A weekly update describing soil moisture across the country to help assess whether severely to extremely dry conditions are occurring or imminent. Regions experiencing these soil moisture deficits are deemed “hotspots”. Persistent hotspot regions have the potential to develop into drought.
Facts: Soil Moisture
Across the North Island, soil moisture levels generally decreased or remained constant during the past seven days. Notable decreases occurred in the Ruapehu and Taupo Districts, the Wellington Region, and the Gisborne Ranges. Conversely, soil moisture levels saw a slight improvement in parts of coastal Bay of Plenty and in northern Waikato, although the soil moisture levels still remain below average for this time of year. The driest soils across the North Island compared to normal for this time of the year are found in eastern Northland, northern Waikato, interior Bay of Plenty, and Tararua District. The wettest soils for this time of the year, albeit still slightly drier than normal, are located near Wellington City.
NIWA's Hotspot Watch for 20 March 2019
Hotspots continue to be found across a large part of Northland, Auckland, northern Waikato, and interior Bay of Plenty, as well as central Manawatu-Whanganui and Napier south to Wairarapa.
In the South Island, soil moisture levels generally increased in the west and decreased in the east during the past seven days. Notable increases were found along the west coast where an Atmospheric River brought heavy rain to the region on 25-27 March. The driest soils across the South Island compared to normal for this time of the year are found in lower Southland, while the wettest soils are found in coastal Fiordland and in the Queenstown-Lakes Region. South Island hotspots are currently located in a portion of interior Marlborough, eastern Banks Peninsula, south coastal Otago and parts of lower Southland.
Outlook and Soil Moisture
In the North Island, passing showers are expected mainly in eastern and northern areas through Sunday (31 March). A front may bring moderate to heavy rain to big parts of the island on Monday (1 April) with rain totals over 30 mm possible mainly in the higher terrain. Drier air will move in behind the front on Tuesday, but showers can linger in eastern areas.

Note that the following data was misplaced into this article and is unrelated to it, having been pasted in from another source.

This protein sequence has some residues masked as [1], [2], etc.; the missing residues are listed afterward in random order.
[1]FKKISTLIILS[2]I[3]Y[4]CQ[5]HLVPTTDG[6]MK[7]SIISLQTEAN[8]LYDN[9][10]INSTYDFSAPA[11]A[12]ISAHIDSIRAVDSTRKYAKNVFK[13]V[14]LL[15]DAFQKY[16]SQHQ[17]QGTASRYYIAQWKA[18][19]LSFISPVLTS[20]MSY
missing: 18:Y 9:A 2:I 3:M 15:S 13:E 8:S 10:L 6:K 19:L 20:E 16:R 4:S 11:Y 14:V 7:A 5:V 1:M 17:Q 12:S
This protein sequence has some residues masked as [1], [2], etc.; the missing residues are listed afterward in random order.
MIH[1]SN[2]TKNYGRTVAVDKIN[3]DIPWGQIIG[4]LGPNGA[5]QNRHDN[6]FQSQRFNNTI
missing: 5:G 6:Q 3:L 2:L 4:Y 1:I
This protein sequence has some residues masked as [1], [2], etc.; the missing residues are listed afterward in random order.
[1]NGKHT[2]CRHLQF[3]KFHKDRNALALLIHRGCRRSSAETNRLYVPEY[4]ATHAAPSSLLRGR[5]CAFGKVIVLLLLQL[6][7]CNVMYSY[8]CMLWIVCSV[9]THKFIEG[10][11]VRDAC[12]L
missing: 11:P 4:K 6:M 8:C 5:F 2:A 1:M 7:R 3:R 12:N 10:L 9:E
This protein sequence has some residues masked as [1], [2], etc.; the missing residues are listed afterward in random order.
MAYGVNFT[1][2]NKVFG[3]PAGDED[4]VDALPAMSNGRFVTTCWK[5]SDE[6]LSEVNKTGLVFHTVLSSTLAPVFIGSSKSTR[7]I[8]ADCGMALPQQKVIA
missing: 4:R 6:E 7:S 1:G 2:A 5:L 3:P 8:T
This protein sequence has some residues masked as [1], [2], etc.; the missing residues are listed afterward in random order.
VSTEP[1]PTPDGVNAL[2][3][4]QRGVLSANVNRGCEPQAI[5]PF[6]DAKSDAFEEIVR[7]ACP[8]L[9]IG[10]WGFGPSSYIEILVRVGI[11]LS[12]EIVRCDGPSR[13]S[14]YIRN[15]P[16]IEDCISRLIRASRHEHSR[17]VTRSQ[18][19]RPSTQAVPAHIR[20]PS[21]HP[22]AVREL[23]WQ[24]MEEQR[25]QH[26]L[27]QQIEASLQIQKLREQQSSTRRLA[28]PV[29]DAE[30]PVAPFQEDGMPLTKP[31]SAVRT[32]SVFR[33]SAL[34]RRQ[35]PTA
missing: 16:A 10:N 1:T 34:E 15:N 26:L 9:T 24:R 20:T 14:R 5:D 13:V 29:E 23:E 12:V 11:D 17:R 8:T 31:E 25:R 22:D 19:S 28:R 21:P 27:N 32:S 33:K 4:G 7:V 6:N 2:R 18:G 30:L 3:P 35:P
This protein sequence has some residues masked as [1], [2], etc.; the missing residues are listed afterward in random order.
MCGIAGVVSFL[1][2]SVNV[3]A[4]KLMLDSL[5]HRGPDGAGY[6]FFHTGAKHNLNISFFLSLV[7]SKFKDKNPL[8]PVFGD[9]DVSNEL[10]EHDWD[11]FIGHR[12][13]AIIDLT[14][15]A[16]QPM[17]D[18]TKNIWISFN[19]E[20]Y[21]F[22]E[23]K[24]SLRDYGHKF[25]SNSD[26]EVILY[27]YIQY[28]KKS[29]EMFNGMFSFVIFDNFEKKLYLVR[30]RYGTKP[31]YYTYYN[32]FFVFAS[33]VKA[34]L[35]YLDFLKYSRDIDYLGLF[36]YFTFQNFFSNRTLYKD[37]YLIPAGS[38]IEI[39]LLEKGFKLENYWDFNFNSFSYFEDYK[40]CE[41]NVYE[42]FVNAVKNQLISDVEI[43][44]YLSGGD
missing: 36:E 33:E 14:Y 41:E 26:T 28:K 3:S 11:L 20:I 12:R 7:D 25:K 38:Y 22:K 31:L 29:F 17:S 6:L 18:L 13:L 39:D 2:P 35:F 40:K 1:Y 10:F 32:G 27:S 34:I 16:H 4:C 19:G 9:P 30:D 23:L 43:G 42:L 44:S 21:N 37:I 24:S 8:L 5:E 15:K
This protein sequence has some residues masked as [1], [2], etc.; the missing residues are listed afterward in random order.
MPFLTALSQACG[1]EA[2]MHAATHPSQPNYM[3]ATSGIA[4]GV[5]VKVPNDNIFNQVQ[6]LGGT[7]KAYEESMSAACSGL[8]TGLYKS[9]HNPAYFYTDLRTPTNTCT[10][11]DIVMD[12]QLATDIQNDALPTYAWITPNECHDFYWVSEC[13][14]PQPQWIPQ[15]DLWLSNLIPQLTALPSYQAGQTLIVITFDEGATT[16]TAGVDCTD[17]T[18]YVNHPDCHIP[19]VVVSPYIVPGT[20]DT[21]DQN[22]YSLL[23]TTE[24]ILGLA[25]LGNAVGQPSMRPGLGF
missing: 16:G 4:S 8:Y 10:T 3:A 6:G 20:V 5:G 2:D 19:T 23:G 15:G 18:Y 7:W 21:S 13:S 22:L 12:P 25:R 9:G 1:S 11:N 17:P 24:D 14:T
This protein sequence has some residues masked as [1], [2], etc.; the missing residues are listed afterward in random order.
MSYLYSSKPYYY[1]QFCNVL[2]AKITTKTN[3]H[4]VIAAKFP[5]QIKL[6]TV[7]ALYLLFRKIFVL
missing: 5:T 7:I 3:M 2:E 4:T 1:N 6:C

Rain totals across the North Island are forecast to be above average for this time of year, and soil moisture levels should improve nearly everywhere over the next seven days, shrinking or eliminating the current hotspots.
In the South Island, mostly tranquil weather is anticipated through Saturday (30 March). However, an incoming front may bring moderate to heavy rain to the West Coast and northern regions on Sunday and Monday (31 March – 1 April). Rainfall totals exceeding 50 mm are possible in the higher terrain, while low level areas along the West Coast, Tasman and Marlborough may see rainfall totals around 25-30 mm. The east coast will be shielded from most of the rain, but showers are possible in the interior. Drier air will move in behind the front on Tuesday.
With the anticipated rainfall in the next seven days, soil moisture levels are expected to increase in the north, remain near constant in the west and decrease in the east. The current hotspots in interior Marlborough, coastal Otago and parts of lower Southland will likely be shrinking.
Pictured above: Soil Moisture Anomaly Maps, relative to this time of year. The maps show soil moisture anomaly for the past two weeks.
As of 25 March, the New Zealand Drought Index (NZDI) map shows that meteorological drought conditions have developed in western Bay of Plenty. Very dry to extremely dry soils are in place across parts of Nelson, Tasman, Buller, and Marlborough along with large areas of the upper North Island and parts of lower North Island.Please note: some hotspots in the text above may not correspond withthe NZDI map, mainly because the NZDI uses additional dryness indices including one which integrates the rainfall deficit over the past 60 days. Changes are therefore slower to appear in the NZDI compared to the instantaneous status maps of soil moisture anomaly.
Hotspot Watch a weekly advisory service for New Zealand media. It provides soil moisture and precipitation measurements around the country to help assess whether extremely dry conditions are imminent.
Soil moisture deficit: the amount of water needed to bring the soil moisture content back to field capacity, which is the maximum amount of water the soil can hold.
Soil moisture anomaly: the difference between the historical normal soil moisture deficit (or surplus) for a given time of year and actual soil moisture deficits.
Definitions: “Extremely” and “severely” dry soils are based on a combination of the current soil moisture status and the difference from normal soil moisture see soil moisture maps .
Hotspot: A hotspot is declared if soils are "severely drier than normal" which occurs when Soil Moisture Deficit (SMD) is less than -110 mm AND the Soil Moisture Anomaly is less than -20 mm.